I cannot understand why that main, single objection to the project is not conceded and an alternative approach adopted. The alternative is not impractical. It will not make a fundamental difference to the money that will be required over the years to complete the scheme, but it will no doubt make some difference to the times at which that money will be required. I do not believe, however, that it will be impossible to sort out the difficulties.
If there is a risk to passenger use of the north London line and the likelihood of serious inconvenience to a large number of people using the line because of the temporary introduction of the Worship Street station, and if there is a fear that the introduction of a temporary stop 600 yards away from the new development will mean that the project will never be completed into the City, why do not British Rail complete the north London line into the development area by temporarily siting a station within the development if that is practical? That would resolve all the criticisms, including the most serious and justifiable criticism, not of the ultimate objective, but of the manner in which British Rail has gone about it.
I hope that there will be support for my plea that, whatever the reservations about certain aspects of the scheme on the one hand, and whatever grand support may exist for the project on the other, from the start of the project British Rail should introduce a temporary facility within the development area for passengers now using the Broad Street Station, in place of its proposal for the temporary station to stop further up the line. That is my plea. It is a serious one, and it is the one that has been put to me by those who have voiced criticisms and anxiety.
I have heard no criticism from my many constituents who use the north London line about British Rail's general proposition, but I have received many criticisms about the programming, which, in their judgment, puts at risk the future of the north London line running into the City, and which will create in the meantime serious difficulties and inconvenience for people travelling from my constituency into the City if they have to stop short at a temporary station for up to seven years while the project goes ahead.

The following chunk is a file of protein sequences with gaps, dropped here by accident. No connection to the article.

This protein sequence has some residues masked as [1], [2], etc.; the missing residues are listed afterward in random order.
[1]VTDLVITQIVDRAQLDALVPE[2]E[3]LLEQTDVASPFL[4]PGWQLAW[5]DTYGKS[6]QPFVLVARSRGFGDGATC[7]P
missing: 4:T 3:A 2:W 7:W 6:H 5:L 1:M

I make no general criticism of the general proposition, and I hope that it goes ahead. I give my full support to British Rail. Development of the Liverpool Street and Broad Street sites is long overdue. However, I hope that British Rail will recognise the genuine anxiety about the programming of the project and the temporary station arrangement, and agree to run the service into the Broad Street-Liverpool Street development area while the project is going on, and not wait six or seven years before doing that.
I agree wth the right hon. Member for Brent, East (Mr. Freeson), my hon. Friend the Member for Harwich (Sir J. Ridsdale) and the hon. Member for Hackney, South and Shoreditch (Mr. Brown) that the broad principle of rebuilding Liverpool Street is excellent and it should not be opposed. In six or eight years, when the work is completed, it will be a monument to British Rail technology and a splendid asset for all. I join the hon. Member for Hackney, South and Shoreditch in paying tribute to the courteous way in which British Rail has conducted consultations. I have had exactly the same experience as the hon. Gentleman.
I shall not pursue the argument about high level, low level or the Graham Road curve, because those bones have been well gnawed. Indeed, a powerful argument was put forward by both the hon. Member for Hackney, South and Shoreditch and the right hon. Member for Brent, East in that respect. I shall deal only with the concern of my constituents and explain why I object to the Bill.